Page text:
SOA: so far, so flexible, says IBM

Highly fashionable SOA have started to show real benefits

The theme of IBM Forum ’06 was innovation and, in particular, ICT’s role in enabling business innovation.

The conference’s main thrust was that business innovation needs flexible ICT systems, and that ICT systems need to have flexibility “architected” into them. The most fashionable architectural model of the last couple of years has been the service oriented architecture (SOA), and the companies that have embraced this approach have started to show real benefits.

During a recent visit to New Zealand, Robert Garnero, vice president of IBM’s Worldwide Websphere Technical Sales division, gave Computerworlda brief glimpse of the world-wide move towards SOA.

First, he sees most of the progress being made by large enterprise clients, although Garnero’s sample here could be skewed by his job and its focus. As far as Garnero is concerned, virtually all large financial services companies are moving over to SOA.

This drive improves granular reusability but because of this decomposition into small services it also creates an orchestration problem, where all these small services need to know where and when to run.

Interestingly, Garnero has observed that more than 75% of those major companies who are embarking on SOA projects are also using BPEL (business process execution language) as part of the orchestration layer. At this level, he sees BEA, Oracle and IBM as the main suppliers.

The orchestration level is of vital importance because it combines the ICT-oriented reusable mini-services into bigger business-oriented reusable services.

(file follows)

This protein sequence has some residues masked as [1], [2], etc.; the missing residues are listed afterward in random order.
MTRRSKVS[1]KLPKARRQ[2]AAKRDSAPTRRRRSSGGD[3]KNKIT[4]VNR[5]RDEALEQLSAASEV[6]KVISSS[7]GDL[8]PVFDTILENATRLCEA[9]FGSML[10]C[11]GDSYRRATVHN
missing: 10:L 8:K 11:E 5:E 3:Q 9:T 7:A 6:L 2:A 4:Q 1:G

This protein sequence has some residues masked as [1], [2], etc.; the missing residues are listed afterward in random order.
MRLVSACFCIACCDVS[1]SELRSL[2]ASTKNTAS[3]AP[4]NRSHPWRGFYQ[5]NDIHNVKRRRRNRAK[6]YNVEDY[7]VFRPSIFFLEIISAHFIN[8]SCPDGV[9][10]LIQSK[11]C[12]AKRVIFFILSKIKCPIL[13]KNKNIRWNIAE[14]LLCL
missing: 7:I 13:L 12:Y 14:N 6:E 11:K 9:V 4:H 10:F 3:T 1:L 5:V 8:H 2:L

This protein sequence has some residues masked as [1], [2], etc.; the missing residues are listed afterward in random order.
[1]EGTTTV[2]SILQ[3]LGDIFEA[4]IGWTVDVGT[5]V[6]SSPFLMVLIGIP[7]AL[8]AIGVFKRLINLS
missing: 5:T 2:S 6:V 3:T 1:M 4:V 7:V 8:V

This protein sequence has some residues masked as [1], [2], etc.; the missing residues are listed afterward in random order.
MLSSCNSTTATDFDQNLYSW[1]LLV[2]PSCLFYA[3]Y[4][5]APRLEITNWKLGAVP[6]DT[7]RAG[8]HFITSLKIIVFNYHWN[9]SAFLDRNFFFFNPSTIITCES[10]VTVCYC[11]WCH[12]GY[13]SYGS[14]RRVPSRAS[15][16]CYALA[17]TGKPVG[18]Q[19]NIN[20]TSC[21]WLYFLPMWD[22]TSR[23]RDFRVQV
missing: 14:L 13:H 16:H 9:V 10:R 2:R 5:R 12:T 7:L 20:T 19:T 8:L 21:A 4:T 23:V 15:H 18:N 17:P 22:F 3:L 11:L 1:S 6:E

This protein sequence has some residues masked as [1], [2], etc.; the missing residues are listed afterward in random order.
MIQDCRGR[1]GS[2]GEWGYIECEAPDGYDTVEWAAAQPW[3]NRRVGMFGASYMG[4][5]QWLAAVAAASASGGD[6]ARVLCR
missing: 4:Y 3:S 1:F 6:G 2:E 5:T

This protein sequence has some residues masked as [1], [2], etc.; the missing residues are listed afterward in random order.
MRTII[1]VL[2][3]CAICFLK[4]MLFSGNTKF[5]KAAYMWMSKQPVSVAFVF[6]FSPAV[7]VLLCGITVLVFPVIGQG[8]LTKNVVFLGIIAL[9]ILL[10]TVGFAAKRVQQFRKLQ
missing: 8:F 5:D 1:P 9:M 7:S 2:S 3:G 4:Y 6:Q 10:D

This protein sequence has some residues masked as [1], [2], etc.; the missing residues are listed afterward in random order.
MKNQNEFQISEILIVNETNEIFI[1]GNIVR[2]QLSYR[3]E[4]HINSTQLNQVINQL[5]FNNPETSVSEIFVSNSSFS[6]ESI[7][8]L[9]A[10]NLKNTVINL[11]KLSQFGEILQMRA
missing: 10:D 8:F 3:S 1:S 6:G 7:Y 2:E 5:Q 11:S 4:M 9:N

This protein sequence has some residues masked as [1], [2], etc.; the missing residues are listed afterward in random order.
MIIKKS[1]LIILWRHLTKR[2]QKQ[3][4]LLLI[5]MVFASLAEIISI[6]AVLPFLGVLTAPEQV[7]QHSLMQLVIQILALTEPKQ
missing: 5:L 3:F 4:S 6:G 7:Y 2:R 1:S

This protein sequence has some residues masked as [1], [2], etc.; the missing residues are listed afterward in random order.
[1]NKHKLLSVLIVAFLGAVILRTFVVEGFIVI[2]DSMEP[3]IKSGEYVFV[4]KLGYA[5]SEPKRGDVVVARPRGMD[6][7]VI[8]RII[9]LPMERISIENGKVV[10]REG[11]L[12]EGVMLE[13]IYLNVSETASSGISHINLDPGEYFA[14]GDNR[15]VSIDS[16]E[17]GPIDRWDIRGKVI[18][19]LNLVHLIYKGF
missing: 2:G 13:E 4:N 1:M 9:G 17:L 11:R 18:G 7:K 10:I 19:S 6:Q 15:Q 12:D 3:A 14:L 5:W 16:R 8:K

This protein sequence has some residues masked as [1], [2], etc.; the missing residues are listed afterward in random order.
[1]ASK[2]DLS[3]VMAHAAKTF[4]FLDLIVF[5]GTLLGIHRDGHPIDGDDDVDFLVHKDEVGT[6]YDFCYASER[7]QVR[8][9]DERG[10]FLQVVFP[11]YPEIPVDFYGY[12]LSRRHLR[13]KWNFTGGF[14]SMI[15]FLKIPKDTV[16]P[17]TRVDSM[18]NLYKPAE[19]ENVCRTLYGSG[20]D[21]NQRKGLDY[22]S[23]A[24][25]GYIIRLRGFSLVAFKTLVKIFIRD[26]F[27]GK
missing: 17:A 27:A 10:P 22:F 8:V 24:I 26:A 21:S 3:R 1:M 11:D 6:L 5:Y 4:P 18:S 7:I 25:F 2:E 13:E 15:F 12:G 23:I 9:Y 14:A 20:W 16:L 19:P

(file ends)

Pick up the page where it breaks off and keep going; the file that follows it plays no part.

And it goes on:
In linguistic terms, these business-oriented services become the semantics of the business language. By implementing the larger business-oriented services on top of a BPEL workflow engine they become both measurable and observable, without any significant code investment at the lower level.

The IBM Websphere portfolio includes tools for graphically designing these workflows, as well as entering cost elements and simulating the effect of the designs. Furthermore, designing workflows can be done within the framework of a set of key performance indicators.

Assuming that the business-oriented services are implemented at the correct level, it is then possible to report to managers about the key performance indicators and workflow effectiveness of those services within business-oriented dashboards.

This is where business intelligence (BI) kicks in. Because business managers can observe and measure the effectiveness of the workflows they can critique and refine these processes. As the workflows are implemented as configuration files within the workflow engine, it becomes a very simple task to implement new workflows.

While service oriented architecture can provide this power, Garnero warns of two potential problems.

First, a system with a few hundred services will require a formal governance system that can help with simple security and robustness, and also monitor execution times.

Second, SOAP/XML is not always the most appropriate binding mechanism for internal inter-service calls because of the performance overhead. To provide the flexibility of SOA without incurring too heavy a performance penalty IBM has developed Service Component Architecture (SCA). This enforces loose-coupling, but still allows for simple native RPC calls. Effectively, the component definition and the inter-component bindings become implementation-neutral.

Over the last few years, IBM has worked hard on its SOA offerings and it would appear it now has a comprehensive toolset for enhancing business flexibility.

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